13. Klaus Abbink & Jordi Brandts, 2007. "Political Autonomy and Independence: Theory and Experimental Evidence," UFAE and IAE Working Papers 689.07, Unitat de Fonaments de l'Anàlisi Econòmica (UAB) and Institut d'Anàlisi Econòmica (CSIC).
  14. Anderson, Christopher M. & Putterman, Louis, 2006. "Do non-strategic sanctions obey the law of demand? The demand for punishment in the voluntary contribution mechanism," Games and Economic Behavior, Elsevier, vol. 54(1), pages 1-24, January.
  15. Robert MacCulloch & Silvia Pezzini, 2007. "Money, religion and revolution," Economics of Governance, Springer, vol. 8(1), pages 1-16, January.
  16. Timothy Cason & Vai-Lam Mui, 2007. "Communication and coordination in the laboratory collective resistance game," Experimental Economics, Springer, vol. 10(3), pages 251-267, September.
  17. Christopher Blattman & Edward Miguel, 2009. "Civil War," NBER Working Papers 14801, National Bureau of Economic Research, Inc.
  18. Matthew Rabin., 1992. "Incorporating Fairness into Game Theory and Economics," Economics Working Papers 92-199, University of California at Berkeley.
  19. Clark, Kenneth & Sefton, Martin, 2001. "Repetition and signalling: experimental evidence from games with efficient equilibria," Economics Letters, Elsevier, vol. 70(3), pages 357-362, March.
  20. Klaus Abbink & Abdolkarim Sadrieh, 2008. "The Pleasure of Being Nasty," FEMM Working Papers 08037, Otto-von-Guericke University Magdeburg, Faculty of Economics and Management.
  21. Klaus Abbink & David Masclet & Matthijs van Veelen, 2011. "Reference Point Effects in Antisocial Preferences," CIRANO Working Papers 2011s-11, CIRANO.
  22. Daniel J. ZIZZO & Andrew J. OSWALD, 2001. "Are People Willing to Pay to Reduce Others'Incomes?," Annales d'Economie et de Statistique, ENSAE, issue 63-64, pages 39-65.
  23. Pamela Schmitt & Robert Shupp & Kurtis Swope & John Cadigan, 2004. "Multi-period rent-seeking contests with carryover: Theory and experimental evidence," Economics of Governance, Springer, vol. 5(3), pages 187-211, November.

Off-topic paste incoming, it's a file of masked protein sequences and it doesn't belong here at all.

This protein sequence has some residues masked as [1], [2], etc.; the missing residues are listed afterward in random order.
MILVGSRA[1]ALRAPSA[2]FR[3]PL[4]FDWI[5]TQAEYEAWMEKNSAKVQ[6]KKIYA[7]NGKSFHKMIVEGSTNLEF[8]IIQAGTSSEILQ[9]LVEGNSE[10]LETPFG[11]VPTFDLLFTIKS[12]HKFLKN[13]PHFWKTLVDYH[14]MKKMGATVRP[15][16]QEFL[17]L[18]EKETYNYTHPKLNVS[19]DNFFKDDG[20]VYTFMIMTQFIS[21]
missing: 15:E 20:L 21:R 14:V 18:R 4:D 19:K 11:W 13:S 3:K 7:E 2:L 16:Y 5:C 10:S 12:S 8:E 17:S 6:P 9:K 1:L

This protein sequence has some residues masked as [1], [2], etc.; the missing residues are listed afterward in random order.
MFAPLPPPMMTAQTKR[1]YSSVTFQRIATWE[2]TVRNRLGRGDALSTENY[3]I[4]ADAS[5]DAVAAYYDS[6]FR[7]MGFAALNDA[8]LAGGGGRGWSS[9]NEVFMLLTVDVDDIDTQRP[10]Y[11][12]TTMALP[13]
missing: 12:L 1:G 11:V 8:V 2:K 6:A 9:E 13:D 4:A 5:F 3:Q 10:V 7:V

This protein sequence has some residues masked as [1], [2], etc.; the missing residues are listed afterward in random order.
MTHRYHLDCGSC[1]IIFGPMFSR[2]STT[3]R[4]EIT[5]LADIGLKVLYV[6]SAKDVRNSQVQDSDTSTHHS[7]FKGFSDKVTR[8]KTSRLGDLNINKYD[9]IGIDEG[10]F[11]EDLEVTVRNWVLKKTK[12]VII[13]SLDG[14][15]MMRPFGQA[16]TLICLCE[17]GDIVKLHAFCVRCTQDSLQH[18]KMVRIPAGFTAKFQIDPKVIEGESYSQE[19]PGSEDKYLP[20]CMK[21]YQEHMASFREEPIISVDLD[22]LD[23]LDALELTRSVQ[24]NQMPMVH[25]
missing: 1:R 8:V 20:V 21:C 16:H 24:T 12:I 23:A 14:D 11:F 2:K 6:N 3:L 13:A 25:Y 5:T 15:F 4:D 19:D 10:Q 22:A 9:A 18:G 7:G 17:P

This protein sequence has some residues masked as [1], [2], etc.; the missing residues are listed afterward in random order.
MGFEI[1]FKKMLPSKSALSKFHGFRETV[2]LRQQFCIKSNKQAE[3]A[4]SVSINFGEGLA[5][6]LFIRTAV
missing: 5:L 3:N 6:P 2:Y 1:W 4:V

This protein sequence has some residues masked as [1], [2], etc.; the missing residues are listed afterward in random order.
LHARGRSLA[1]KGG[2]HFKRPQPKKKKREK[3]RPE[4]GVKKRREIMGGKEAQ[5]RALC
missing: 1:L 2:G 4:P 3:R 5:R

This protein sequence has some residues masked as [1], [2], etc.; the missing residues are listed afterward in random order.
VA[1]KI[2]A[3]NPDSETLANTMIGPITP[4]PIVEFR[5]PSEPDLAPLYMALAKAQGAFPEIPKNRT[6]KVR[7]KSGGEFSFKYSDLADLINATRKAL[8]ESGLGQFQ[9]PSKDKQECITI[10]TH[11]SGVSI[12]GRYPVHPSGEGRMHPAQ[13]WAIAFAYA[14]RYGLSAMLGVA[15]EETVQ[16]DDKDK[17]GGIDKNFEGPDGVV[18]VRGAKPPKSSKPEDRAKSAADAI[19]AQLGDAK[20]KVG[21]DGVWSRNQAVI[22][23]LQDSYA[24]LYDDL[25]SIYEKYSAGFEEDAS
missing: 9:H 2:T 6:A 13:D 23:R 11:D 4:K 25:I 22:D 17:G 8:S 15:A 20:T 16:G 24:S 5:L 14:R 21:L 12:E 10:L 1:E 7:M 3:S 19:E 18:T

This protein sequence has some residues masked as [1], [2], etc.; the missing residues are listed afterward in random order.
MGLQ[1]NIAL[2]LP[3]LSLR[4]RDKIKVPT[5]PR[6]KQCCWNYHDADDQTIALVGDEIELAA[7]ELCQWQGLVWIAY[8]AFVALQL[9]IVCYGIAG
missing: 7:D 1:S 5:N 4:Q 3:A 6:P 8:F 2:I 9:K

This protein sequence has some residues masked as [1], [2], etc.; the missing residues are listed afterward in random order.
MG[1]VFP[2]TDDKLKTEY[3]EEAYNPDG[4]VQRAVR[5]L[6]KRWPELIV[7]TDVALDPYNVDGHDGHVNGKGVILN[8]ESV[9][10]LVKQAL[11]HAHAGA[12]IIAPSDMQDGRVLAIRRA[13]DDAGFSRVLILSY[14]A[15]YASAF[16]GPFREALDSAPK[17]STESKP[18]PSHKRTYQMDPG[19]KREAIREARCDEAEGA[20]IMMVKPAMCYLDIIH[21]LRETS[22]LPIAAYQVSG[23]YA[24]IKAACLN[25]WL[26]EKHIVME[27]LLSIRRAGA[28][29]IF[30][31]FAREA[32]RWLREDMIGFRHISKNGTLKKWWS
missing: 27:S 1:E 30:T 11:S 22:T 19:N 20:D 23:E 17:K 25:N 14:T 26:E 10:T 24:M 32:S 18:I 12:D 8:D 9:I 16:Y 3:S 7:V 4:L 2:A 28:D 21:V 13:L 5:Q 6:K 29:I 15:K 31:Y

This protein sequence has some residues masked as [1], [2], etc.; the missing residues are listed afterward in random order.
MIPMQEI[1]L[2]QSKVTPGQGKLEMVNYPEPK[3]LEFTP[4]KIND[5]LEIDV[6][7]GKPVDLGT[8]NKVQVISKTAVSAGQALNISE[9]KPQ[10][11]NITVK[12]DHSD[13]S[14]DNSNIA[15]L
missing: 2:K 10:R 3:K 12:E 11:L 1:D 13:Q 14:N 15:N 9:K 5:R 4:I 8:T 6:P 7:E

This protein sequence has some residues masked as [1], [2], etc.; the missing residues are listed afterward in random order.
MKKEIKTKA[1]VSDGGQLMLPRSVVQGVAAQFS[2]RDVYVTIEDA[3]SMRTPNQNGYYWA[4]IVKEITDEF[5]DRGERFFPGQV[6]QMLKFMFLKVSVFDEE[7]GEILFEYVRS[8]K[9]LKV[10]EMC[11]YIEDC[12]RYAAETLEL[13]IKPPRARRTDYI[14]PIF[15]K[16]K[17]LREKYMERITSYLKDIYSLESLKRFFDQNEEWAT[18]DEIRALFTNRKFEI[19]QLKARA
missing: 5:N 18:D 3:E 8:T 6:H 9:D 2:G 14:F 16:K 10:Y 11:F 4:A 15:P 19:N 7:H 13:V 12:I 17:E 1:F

24. Duffy, John & Kim, Minseong, 2005. "Anarchy in the laboratory (and the role of the state)," Journal of Economic Behavior & Organization, Elsevier, vol. 56(3), pages 297-329, March.
  25. Weimann, Joachim & Yang, Chun-Lei & Vogt, Carsten, 2000. "An experiment on sequential rent-seeking," Journal of Economic Behavior & Organization, Elsevier, vol. 41(4), pages 405-426, April.
  26. Klaus Abbink & Heike Hennig-Schmidt, 2002. "Neutral versus Loaded Instructions in a Bribery Experiment," Bonn Econ Discussion Papers bgse23_2002, University of Bonn, Germany.
  27. Burnham, Terence & McCabe, Kevin & Smith, Vernon L., 2000. "Friend-or-foe intentionality priming in an extensive form trust game," Journal of Economic Behavior & Organization, Elsevier, vol. 43(1), pages 57-73, September.
  28. Collier, Paul & Hoeffler, Anke & Soderbom, Mans, 2001. "On the duration of civil war," Policy Research Working Paper Series 2681, The World Bank.
  29. Reuben, Ernesto & van Winden, Frans, 2008. "Social ties and coordination on negative reciprocity: The role of affect," Journal of Public Economics, Elsevier, vol. 92(1-2), pages 34-53, February.
  30. Cooper, Russell, et al, 1992. "Communication in Coordination Games," The Quarterly Journal of Economics, MIT Press, vol. 107(2), pages 739-71, May.
  31. José Garcia Montalvo & Marta Reynal-Querol, 2004. "Ethnic polarization, potential conflict and civil wars," Economics Working Papers 770, Department of Economics and Business, Universitat Pompeu Fabra, revised Mar 2005.
Full references (including those not matched with items on IDEAS)

Citations

Citations are extracted by the CitEc Project, subscribe to its RSS feed for this item.
as in new window

Cited by:
  1. DeAngelo, Gregory & Brosnan, Sarah F., 2013. "The importance of risk tolerance and knowledge when considering the evolution of inequity responses across the primates," Journal of Economic Behavior & Organization, Elsevier, vol. 90(S), pages S105-S112.

Lists

This item is not listed on Wikipedia, on a reading list or among the top items on IDEAS.

Statistics

Access and download statistics

Corrections

When requesting a correction, please mention this item's handle: RePEc:tut:cccrwp:2012-07-ccr. See general information about how to correct material in RePEc.

For technical questions regarding this item, or to correct its authors, title, abstract, bibliographic or download information, contact: (CODA-POIREY Hélène).

If you have authored this item and are not yet registered with RePEc, we encourage you to do it here. This allows to link your profile to this item. It also allows you to accept potential citations to this item that we are uncertain about.

If references are entirely missing, you can add them using this form.

If the full references list an item that is present in RePEc, but the system did not link to it, you can help with this form.

If you know of missing items citing this one, you can help us creating those links by adding the relevant references in the same way as above, for each refering item. If you are a registered author of this item, you may also want to check the "citations" tab in your profile, as there may be some citations waiting for confirmation.

Please note that corrections may take a couple of weeks to filter through the various RePEc services.